There are still many retail outlets that have either no online presence or a very limited one. These shops tend to be the ones dying a slow and painful death, with year-on-year sales drops and an evaporation of customer loyalty. They’re the ones where price increases aren’t about staying in line with inflation and where heavy discount sales are the norm instead of the exception.
They’re the ones that are eventually going to go out of business.
The evolution of retail
Retail has changed. There’s no hiding from the fact anymore, and it’s no longer in a transitionary phase: it’s not ‘changing’, it has ‘changed’. Anyone who hasn’t evolved with the marketplace is a long way behind already, and it will take considerable time and effort to catch up.
The ways in which retail has evolved are numerous. One of the major shifts is people moving their purchase patterns from brick-and-mortar stores to online retailers. At first this caught us all by surprise, with many traditional and larger retailers struggling to adjust.
Even the likes of Myer and David Jones were very late to the online party in understanding that there were some products in some channels that the consumers felt utterly comfortable buying online. And not only that, those online retailers that didn’t have the burden of rent and rates to pay suddenly found they could offer the same products at a much cheaper prices, especially if they sourced them outside of Australia. New, online-only retail businesses sprung up overnight.
So the odds were -- and still are -- stacked against the traditional retailer, especially for certain products. Urban myths arose of savvy tech shoppers wandering into Harvey Normans and using the retail giants’ very own connected PCs to go online and buy from a competitor website. I don’t know how true that is.
A new buying process
It may sound grim so far, but the future of strictly online shopping hasn’t arisen, nor will it ever. The most important evolution is that consumers have more shopping channels to shop from. And that choice exhibits itself online, where they research first, buy second and report finally. If your shop is not online, you’re not part of that buying process.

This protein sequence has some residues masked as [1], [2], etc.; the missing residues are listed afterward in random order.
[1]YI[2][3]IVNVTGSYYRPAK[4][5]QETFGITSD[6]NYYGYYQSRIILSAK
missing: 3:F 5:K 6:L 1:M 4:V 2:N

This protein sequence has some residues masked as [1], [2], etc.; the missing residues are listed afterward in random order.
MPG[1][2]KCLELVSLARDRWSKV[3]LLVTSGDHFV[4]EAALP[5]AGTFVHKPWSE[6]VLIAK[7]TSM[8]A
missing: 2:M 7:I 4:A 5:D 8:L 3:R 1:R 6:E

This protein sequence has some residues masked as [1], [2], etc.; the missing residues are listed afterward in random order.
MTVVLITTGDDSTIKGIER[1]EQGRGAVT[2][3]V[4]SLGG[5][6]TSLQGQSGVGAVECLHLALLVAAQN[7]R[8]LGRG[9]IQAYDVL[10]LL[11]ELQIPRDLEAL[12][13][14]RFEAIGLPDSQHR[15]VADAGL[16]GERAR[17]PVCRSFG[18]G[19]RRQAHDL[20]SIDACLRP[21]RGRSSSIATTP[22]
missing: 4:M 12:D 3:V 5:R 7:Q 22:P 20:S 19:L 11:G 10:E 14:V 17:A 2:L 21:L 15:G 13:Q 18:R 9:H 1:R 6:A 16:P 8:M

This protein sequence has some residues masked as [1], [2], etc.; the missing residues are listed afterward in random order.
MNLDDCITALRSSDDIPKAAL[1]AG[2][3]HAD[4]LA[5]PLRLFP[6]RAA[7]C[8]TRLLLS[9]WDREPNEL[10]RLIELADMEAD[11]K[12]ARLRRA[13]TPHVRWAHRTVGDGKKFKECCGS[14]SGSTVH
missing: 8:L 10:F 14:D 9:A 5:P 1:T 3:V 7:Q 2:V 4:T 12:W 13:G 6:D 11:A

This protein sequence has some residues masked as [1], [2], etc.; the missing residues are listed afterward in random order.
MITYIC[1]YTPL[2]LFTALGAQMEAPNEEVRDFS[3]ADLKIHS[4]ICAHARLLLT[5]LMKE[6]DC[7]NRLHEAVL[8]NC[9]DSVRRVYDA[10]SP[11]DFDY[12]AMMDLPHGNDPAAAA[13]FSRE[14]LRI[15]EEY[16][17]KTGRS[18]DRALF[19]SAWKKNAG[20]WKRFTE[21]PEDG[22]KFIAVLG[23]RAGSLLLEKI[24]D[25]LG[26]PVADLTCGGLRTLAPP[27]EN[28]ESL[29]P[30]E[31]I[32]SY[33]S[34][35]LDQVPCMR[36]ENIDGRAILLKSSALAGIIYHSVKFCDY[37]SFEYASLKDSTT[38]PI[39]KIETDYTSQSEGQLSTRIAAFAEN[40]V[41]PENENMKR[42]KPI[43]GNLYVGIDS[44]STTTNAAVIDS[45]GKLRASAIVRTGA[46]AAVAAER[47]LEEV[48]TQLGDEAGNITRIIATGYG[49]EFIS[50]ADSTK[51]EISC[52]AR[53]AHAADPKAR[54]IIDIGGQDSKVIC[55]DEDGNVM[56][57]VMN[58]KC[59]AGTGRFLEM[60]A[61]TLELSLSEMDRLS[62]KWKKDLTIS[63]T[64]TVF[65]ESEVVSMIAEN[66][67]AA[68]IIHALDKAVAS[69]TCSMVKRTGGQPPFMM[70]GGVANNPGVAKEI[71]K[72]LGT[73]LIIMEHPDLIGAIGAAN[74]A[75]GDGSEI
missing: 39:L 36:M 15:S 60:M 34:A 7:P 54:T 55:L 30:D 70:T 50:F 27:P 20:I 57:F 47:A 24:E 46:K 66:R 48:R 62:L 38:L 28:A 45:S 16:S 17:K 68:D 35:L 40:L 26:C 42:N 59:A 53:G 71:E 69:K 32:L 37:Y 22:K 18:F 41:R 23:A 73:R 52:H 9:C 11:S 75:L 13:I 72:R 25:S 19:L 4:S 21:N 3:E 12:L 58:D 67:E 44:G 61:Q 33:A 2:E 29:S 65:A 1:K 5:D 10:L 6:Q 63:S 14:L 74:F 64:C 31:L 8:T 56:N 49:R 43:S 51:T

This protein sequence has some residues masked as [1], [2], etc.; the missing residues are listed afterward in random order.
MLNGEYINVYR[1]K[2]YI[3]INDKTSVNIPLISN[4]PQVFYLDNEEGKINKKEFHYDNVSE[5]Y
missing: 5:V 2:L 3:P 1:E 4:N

The illusion that retail is dying and that the consumer is buying everything online is exactly that: an illusion. Retail is strong as ever, and companies like Apple wouldn’t be opening retail outlets across the world if retail were on the way out.
Yes, some people do go into stores, research products and then go home and buy them. That’s known as showrooming for obvious reasons. But there is a growing and more dominant part of the market that engages in what’s known as reverse showrooming — doing their research on the web first and then going into a physical space and making the purchase. If your retail environment does not translate well and cannot be found easily online, then customers will skip over you and never even make it through your front door.
In summary, consumers have evolved to shop in multiple channels — online, mobile, phone, social media, mail, and in-person. They often want to engage in multiple channels before they make the purchase in the one that they’re most comfortable with. Your shop not only needs to have representation in all those channels, but that representation needs to be reflective of your high quality standards in every area. Great customer service and terrible websites do not grow businesses.
Remember: your website may be the one and only interaction customers have with you before they decide to jump in their car and buy. It can make or break your foot traffic. Without a solid online presence, it’s going to be a very hard struggle uphill.
This article first appeared in MYOB's The Pulse, to view it in its original form click here.